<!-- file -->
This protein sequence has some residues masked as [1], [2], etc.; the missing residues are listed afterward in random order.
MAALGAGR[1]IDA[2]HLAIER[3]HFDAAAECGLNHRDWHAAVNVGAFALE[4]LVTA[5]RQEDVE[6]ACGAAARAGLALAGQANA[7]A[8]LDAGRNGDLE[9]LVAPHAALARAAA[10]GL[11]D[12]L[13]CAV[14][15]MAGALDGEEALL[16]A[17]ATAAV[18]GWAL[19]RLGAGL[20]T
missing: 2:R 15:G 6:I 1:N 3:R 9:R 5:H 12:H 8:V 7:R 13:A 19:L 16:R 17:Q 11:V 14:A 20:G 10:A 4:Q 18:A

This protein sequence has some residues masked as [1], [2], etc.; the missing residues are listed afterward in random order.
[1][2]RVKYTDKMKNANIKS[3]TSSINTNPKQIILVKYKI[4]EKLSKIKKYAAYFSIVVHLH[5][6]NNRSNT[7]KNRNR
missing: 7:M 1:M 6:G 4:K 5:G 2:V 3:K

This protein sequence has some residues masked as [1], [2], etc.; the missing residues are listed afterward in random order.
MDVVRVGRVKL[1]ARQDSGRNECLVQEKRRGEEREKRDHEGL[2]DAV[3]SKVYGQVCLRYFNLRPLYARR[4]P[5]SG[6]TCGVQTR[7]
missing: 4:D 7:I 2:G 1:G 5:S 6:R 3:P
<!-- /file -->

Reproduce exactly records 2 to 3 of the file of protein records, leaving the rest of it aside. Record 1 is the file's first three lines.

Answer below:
This protein sequence has some residues masked as [1], [2], etc.; the missing residues are listed afterward in random order.
[1][2]RVKYTDKMKNANIKS[3]TSSINTNPKQIILVKYKI[4]EKLSKIKKYAAYFSIVVHLH[5][6]NNRSNT[7]KNRNR
missing: 7:M 1:M 6:G 4:K 5:G 2:V 3:K

This protein sequence has some residues masked as [1], [2], etc.; the missing residues are listed afterward in random order.
MDVVRVGRVKL[1]ARQDSGRNECLVQEKRRGEEREKRDHEGL[2]DAV[3]SKVYGQVCLRYFNLRPLYARR[4]P[5]SG[6]TCGVQTR[7]
missing: 4:D 7:I 2:G 1:G 5:S 6:R 3:P